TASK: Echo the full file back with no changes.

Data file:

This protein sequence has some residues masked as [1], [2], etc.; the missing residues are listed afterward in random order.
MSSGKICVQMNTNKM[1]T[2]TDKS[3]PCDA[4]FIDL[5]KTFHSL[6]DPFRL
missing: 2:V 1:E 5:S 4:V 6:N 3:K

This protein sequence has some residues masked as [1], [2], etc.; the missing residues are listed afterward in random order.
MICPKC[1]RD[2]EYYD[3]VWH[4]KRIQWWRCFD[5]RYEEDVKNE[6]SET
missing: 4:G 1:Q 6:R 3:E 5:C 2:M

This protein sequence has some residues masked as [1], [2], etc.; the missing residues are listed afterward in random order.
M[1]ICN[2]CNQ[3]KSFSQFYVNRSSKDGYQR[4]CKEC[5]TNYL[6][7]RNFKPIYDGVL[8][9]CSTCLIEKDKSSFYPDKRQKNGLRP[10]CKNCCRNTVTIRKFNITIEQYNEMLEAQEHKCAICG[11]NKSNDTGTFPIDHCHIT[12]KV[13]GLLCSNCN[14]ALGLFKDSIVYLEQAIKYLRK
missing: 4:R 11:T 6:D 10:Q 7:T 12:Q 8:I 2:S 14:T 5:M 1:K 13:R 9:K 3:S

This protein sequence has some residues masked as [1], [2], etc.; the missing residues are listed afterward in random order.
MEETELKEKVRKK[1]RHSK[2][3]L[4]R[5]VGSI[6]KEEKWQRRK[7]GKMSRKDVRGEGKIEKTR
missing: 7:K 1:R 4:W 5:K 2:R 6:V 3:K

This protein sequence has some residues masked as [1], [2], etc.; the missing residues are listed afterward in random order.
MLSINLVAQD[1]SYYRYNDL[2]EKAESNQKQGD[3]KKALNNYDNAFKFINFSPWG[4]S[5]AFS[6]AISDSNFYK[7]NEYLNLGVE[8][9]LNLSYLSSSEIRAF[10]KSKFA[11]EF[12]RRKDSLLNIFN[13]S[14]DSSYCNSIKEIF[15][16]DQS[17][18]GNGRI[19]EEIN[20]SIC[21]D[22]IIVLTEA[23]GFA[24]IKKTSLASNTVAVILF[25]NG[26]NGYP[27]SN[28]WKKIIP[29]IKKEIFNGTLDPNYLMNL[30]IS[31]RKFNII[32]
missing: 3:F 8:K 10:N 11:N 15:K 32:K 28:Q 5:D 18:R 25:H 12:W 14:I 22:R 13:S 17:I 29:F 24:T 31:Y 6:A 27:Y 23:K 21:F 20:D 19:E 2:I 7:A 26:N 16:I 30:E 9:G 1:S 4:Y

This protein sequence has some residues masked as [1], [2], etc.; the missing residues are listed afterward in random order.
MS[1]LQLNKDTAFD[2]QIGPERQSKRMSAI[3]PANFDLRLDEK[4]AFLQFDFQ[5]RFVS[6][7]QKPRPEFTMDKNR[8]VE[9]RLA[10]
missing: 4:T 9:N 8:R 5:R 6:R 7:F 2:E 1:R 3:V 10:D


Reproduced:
This protein sequence has some residues masked as [1], [2], etc.; the missing residues are listed afterward in random order.
MSSGKICVQMNTNKM[1]T[2]TDKS[3]PCDA[4]FIDL[5]KTFHSL[6]DPFRL
missing: 2:V 1:E 5:S 4:V 6:N 3:K

This protein sequence has some residues masked as [1], [2], etc.; the missing residues are listed afterward in random order.
MICPKC[1]RD[2]EYYD[3]VWH[4]KRIQWWRCFD[5]RYEEDVKNE[6]SET
missing: 4:G 1:Q 6:R 3:E 5:C 2:M

This protein sequence has some residues masked as [1], [2], etc.; the missing residues are listed afterward in random order.
M[1]ICN[2]CNQ[3]KSFSQFYVNRSSKDGYQR[4]CKEC[5]TNYL[6][7]RNFKPIYDGVL[8][9]CSTCLIEKDKSSFYPDKRQKNGLRP[10]CKNCCRNTVTIRKFNITIEQYNEMLEAQEHKCAICG[11]NKSNDTGTFPIDHCHIT[12]KV[13]GLLCSNCN[14]ALGLFKDSIVYLEQAIKYLRK
missing: 4:R 11:T 6:D 10:Q 7:T 12:Q 8:I 2:S 14:T 5:M 1:K 13:R 9:K 3:S

This protein sequence has some residues masked as [1], [2], etc.; the missing residues are listed afterward in random order.
MEETELKEKVRKK[1]RHSK[2][3]L[4]R[5]VGSI[6]KEEKWQRRK[7]GKMSRKDVRGEGKIEKTR
missing: 7:K 1:R 4:W 5:K 2:R 6:V 3:K

This protein sequence has some residues masked as [1], [2], etc.; the missing residues are listed afterward in random order.
MLSINLVAQD[1]SYYRYNDL[2]EKAESNQKQGD[3]KKALNNYDNAFKFINFSPWG[4]S[5]AFS[6]AISDSNFYK[7]NEYLNLGVE[8][9]LNLSYLSSSEIRAF[10]KSKFA[11]EF[12]RRKDSLLNIFN[13]S[14]DSSYCNSIKEIF[15][16]DQS[17][18]GNGRI[19]EEIN[20]SIC[21]D[22]IIVLTEA[23]GFA[24]IKKTSLASNTVAVILF[25]NG[26]NGYP[27]SN[28]WKKIIP[29]IKKEIFNGTLDPNYLMNL[30]IS[31]RKFNII[32]
missing: 3:F 8:K 10:N 11:N 15:K 32:K 28:Q 5:D 18:R 25:H 12:W 14:I 22:R 13:S 17:I 29:F 24:T 31:Y 6:A 27:Y 23:K 21:F 20:D 19:E 2:I 7:A 26:N 16:I 30:E 9:G 1:S 4:Y

This protein sequence has some residues masked as [1], [2], etc.; the missing residues are listed afterward in random order.
MS[1]LQLNKDTAFD[2]QIGPERQSKRMSAI[3]PANFDLRLDEK[4]AFLQFDFQ[5]RFVS[6][7]QKPRPEFTMDKNR[8]VE[9]RLA[10]
missing: 4:T 9:N 8:R 5:R 6:R 7:F 2:E 1:R 3:V 10:D